The Japan Society of the UK
|Type||Bilateral relations organisation|
|Purpose||Promote good relations between Japan and the UK|
The Japan Society of the United Kingdom, founded in 1891, is an organisation that deals with British and Japanese relations. It is the oldest organisation dealing with relations between a European Country and Japan.
The society is also known as the Japan Society of London, or simply as The Japan Society.
It grew out of a meeting of the International Congress of Orientalists held in London on September 9, 1891, when a resolution was passed calling for the formation of a society "for the encouragement of Japanese studies and for the purpose of bringing together all those in the United Kingdom and throughout the world who are interested in Japanese matters".
The society's founder, Arthur Diosy (1856-1923), was a rather debonair figure who spoke fluent Japanese and wrote several books including The New Far East'.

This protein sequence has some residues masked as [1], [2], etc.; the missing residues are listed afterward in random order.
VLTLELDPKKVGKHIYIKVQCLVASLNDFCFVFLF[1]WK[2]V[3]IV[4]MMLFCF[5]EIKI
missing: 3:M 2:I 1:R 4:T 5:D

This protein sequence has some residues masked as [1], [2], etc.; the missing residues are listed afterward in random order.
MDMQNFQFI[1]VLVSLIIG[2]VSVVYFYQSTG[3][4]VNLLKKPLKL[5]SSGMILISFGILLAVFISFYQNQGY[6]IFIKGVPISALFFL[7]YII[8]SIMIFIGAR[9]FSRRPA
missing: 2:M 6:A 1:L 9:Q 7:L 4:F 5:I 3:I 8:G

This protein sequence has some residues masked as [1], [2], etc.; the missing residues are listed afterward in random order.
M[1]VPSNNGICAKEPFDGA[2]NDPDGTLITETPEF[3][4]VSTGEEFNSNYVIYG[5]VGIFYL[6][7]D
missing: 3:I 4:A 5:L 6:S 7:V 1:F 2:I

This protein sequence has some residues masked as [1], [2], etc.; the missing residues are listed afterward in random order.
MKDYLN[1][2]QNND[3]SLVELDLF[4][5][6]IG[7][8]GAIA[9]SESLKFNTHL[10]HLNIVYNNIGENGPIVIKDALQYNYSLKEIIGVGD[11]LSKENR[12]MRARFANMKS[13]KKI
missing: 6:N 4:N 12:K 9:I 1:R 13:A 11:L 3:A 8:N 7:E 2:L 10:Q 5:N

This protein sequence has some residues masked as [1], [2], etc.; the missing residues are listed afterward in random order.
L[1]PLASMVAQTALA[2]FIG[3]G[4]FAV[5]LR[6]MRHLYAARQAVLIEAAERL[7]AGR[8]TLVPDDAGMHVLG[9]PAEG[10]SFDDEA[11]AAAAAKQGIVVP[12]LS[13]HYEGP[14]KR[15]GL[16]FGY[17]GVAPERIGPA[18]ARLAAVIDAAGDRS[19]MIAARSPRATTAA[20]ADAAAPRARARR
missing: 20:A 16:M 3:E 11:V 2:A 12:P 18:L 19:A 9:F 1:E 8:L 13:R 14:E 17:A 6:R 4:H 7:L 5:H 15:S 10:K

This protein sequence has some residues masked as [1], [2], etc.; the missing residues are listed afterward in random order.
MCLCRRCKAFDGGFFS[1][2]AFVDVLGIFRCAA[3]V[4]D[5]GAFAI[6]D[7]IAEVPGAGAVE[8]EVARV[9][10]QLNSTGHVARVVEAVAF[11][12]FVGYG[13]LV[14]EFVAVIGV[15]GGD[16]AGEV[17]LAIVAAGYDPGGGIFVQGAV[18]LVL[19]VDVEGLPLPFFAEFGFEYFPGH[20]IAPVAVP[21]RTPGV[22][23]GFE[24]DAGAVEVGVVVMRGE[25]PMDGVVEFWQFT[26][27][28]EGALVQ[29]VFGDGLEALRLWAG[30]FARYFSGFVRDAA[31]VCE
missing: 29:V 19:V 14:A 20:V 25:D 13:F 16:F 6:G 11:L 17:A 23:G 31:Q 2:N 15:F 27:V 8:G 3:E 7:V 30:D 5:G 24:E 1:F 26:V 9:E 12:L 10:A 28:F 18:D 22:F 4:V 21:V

The Society's centenary was marked by The Japan Festival, the largest and most successful event of its kind ever to be staged, and its 110th anniversary has seen "Japan 2001".
The society reports that it has a membership in excess of 1000 individual and corporate members, 45% of which are Japanese.
In October 2007, the UK charity Japan 21, merged into the society, which adopted its educational and grassroots activities relating to Japan, alongside the society's business-related, academic and cultural activities.
- Japan–United Kingdom relations
- Japan Society North West
- Hugh Cortazzi
- The Japan–British Society
- Joseph Henry Longford - Vice-President in 1922
- Walter Weston
- Vanity Fair, 1902
- Japan 21 Merger announcement Archived 2008-08-07 at the Wayback Machine
- Publication dates for Transactions and Proceedings
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